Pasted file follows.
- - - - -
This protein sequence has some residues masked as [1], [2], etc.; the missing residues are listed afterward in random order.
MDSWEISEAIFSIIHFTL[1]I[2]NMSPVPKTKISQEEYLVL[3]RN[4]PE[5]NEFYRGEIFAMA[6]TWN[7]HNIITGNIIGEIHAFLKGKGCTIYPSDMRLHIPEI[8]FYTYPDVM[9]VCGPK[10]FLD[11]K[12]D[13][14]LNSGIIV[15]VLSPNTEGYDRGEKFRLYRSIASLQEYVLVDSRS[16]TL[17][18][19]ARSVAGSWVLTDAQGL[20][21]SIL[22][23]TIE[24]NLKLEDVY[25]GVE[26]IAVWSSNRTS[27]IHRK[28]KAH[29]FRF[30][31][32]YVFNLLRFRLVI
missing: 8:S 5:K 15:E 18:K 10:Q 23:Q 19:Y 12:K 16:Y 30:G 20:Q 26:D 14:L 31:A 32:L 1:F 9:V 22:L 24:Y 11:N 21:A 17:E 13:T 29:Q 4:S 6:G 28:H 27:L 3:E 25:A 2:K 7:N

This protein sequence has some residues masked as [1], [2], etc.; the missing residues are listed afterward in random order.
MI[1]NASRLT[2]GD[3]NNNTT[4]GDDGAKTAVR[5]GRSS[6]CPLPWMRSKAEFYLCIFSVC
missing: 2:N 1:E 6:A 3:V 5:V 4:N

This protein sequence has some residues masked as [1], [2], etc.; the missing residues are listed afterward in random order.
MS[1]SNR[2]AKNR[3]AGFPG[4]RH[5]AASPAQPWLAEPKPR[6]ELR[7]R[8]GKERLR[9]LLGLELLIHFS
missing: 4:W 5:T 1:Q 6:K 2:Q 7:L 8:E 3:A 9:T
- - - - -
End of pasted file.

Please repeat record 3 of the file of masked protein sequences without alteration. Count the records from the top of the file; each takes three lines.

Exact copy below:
This protein sequence has some residues masked as [1], [2], etc.; the missing residues are listed afterward in random order.
MS[1]SNR[2]AKNR[3]AGFPG[4]RH[5]AASPAQPWLAEPKPR[6]ELR[7]R[8]GKERLR[9]LLGLELLIHFS
missing: 4:W 5:T 1:Q 6:K 2:Q 7:L 8:E 3:A 9:T